Arizona Attorney General Mark Brnovich (R) on Tuesday “referred a matter to the Cochise County Attorney to investigate and take any appropriate actions (civil and criminal) regarding the Arizona Secretary of State taking down the online E-Qual system.”
The move came after Secretary of State Katie Hobbs ignored prior warnings from Attorney General Mark Brnovich that it would be illegal for her to shut down part of the E-Qual system where candidates can gather signatures online for their nominating petitions.
Brnovich sent Cochise County Attorney Brian McIntyre a letter, asking him to to see if any laws were broken. He told McIntyre that he gets to operate “independently of the attorney general’s office in determining what actions are appropriate to resolve this matter.”
Yesterday, our office referred a matter to the Cochise County Attorney to investigate and take any appropriate actions (civil and criminal) regarding the Arizona Secretary of State taking down the online E-Qual system. pic.twitter.com/izJsLPYbMf
— Mark Brnovich (@GeneralBrnovich) March 30, 2022
During an interview on Steve Bannon’s “War Room” Thursday, Arizona State Rep. Mark Finchem, who is running for Secretary of State in Arizona, weighed in over the matter, suggesting that Hobbs “committed a crime”.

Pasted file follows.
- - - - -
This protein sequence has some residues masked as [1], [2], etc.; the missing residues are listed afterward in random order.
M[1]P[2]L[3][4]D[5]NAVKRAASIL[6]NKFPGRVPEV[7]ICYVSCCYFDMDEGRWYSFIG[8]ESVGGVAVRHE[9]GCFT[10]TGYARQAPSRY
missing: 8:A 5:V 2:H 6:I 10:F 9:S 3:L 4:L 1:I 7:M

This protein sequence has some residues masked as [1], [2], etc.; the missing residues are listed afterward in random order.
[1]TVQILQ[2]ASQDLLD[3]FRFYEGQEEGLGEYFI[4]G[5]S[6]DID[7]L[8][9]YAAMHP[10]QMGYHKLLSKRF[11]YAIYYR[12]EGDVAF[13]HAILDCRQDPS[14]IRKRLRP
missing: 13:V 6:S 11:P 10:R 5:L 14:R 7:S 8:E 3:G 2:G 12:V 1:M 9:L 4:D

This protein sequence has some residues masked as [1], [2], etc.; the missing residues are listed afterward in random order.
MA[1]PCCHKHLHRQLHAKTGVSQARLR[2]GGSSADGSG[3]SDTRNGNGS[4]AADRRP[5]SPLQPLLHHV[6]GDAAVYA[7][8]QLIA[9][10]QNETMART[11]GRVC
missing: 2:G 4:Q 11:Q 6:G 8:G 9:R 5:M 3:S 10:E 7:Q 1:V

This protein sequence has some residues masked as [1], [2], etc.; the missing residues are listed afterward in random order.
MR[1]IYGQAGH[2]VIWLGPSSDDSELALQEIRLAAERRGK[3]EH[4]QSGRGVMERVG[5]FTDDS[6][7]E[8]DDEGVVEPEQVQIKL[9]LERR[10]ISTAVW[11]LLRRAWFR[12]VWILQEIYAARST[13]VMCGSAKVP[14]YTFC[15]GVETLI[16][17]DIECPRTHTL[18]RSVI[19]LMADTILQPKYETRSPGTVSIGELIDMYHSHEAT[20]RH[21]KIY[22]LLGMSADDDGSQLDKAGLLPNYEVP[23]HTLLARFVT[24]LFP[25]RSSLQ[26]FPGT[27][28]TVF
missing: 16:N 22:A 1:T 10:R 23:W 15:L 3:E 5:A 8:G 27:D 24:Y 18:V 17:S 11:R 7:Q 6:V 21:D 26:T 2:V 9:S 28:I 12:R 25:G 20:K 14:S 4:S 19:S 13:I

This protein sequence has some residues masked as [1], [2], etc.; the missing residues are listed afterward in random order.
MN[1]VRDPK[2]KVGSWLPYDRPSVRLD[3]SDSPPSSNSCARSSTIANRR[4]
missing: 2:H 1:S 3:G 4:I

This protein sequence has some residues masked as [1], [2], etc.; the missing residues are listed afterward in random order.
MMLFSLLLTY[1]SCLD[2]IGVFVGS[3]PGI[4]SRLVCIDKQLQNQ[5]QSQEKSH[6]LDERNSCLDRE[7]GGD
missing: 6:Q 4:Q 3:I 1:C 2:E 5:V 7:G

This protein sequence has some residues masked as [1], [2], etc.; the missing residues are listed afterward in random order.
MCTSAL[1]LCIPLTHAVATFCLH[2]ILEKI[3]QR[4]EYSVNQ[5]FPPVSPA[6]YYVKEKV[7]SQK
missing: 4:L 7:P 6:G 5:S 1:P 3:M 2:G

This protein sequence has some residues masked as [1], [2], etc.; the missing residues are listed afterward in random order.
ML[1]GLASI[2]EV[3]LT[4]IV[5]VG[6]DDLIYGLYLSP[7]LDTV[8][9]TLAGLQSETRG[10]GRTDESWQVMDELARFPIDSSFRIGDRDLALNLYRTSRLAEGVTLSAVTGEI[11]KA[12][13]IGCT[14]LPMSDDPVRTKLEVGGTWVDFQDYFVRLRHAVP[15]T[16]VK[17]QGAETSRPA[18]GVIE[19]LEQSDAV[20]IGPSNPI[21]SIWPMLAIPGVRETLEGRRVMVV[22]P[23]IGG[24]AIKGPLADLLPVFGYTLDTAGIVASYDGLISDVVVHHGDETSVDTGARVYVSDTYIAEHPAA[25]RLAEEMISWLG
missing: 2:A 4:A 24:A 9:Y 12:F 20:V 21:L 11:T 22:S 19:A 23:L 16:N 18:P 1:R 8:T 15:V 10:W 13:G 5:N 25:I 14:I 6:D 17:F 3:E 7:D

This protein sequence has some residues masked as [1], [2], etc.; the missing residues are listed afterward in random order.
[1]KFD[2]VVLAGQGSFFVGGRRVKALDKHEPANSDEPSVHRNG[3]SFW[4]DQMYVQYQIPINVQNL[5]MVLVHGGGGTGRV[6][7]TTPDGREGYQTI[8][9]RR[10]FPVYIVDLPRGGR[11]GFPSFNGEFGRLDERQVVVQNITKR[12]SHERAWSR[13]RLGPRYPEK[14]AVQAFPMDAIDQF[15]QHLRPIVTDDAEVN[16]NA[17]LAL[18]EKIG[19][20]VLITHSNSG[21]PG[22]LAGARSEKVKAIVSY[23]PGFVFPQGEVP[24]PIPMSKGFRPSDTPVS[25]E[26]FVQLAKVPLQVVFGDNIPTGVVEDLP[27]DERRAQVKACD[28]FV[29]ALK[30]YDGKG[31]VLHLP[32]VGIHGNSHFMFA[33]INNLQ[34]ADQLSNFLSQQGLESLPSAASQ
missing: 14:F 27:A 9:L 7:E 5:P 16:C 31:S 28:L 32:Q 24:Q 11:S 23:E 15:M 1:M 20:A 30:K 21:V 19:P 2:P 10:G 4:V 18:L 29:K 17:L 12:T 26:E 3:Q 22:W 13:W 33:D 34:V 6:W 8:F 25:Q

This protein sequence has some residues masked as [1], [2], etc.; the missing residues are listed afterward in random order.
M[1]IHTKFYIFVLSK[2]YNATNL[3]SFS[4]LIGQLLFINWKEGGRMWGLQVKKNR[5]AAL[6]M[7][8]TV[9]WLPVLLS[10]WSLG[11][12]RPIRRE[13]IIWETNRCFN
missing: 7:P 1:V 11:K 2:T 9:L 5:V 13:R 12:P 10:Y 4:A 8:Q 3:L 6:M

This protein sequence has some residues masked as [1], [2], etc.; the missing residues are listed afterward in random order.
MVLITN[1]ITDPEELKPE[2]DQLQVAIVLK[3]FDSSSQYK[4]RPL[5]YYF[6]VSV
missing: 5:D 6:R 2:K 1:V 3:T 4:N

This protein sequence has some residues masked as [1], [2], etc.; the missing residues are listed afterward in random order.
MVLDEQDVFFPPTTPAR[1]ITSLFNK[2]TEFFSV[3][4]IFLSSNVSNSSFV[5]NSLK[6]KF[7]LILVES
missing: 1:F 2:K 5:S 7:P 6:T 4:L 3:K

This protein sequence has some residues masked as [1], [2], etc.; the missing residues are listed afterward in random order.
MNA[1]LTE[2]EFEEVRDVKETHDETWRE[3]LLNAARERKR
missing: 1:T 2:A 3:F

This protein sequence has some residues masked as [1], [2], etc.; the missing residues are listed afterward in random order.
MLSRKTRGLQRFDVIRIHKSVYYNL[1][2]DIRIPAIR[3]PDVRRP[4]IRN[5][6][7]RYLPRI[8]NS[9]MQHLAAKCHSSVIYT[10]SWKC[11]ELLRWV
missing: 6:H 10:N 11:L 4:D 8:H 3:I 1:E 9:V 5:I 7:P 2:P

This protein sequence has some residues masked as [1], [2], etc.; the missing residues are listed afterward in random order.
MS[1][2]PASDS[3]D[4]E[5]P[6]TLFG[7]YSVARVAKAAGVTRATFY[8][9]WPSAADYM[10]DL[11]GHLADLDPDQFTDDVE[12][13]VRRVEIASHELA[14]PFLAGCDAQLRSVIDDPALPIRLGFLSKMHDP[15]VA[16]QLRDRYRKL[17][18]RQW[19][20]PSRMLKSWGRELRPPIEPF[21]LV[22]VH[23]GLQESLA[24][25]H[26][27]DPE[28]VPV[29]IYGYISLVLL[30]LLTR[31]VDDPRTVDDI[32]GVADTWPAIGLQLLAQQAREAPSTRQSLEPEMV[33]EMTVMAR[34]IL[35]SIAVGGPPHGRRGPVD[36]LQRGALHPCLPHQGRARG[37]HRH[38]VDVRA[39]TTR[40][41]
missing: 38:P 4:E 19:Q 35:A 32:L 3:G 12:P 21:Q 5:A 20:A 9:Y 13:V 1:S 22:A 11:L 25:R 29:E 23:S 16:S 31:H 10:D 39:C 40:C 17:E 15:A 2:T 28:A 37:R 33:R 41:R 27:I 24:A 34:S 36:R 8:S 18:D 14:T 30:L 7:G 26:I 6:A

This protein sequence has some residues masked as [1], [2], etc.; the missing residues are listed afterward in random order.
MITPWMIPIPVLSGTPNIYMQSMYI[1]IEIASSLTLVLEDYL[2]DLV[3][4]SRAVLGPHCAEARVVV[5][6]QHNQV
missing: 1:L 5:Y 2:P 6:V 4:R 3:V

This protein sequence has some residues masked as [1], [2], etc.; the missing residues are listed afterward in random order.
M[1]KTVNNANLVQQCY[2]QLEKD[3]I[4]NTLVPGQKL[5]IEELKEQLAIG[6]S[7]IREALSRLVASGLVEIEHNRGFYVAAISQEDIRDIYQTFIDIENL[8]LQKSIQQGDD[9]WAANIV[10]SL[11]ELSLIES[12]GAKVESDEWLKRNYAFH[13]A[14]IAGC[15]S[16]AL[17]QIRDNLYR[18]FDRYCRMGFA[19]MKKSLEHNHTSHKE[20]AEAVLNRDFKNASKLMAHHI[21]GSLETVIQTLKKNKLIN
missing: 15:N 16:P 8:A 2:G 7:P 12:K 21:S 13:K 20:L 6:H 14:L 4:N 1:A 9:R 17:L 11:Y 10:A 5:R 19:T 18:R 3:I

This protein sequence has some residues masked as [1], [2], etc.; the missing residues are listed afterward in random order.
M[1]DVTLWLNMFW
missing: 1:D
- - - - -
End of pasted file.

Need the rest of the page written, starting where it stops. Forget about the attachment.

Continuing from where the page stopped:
“Basically [Brnovich] is calling [Hobbs] out for is a memo from January 16 … where he explicitly told her, ‘If you take the online petition gathering tool that is required by law’ — mandated by law — ‘If you take that down before the end of the collection period, you are committing a class 6 felony or class 3 misdemeanor’, depending upon the facts and circumstances,” Finchem explained.
“She did it anyhow. And the reality of that is it doesn’t affect state-wide offices like the one she’s running for, but it does affect legislative offices. That means that rural legislators, and even some of the folks in suburban Arizona, are unable to collect signatures online. And this is leading up to — we’re just days away from the close of the nomination petition collection period,” he said. Video Below
“So what she’s done is she’s interfered with the political process of candidates getting on the ballot. That is serious,” Mr. Finchem noted. “And this woman has been lawless all throughout this last year”.
Asked if Hobbs is actually going to be “charged and gone after on criminal charges” or if it is “more of a hopium”, the Arizona State rep. replied, “I don’t think this is hopium, Steve. The referral of this to a county prosecutor is a pretty serious matter.”
“… I think this is very serious. You’ve got evidence, clear-cut evidence. You’ve got a warning. In fact, I think she got two warnings. … She knowingly did this. I don’t see how this doesn’t end up in some kind of conviction. … At the end of the day, she committed a crime”, Rep. Finchem said.
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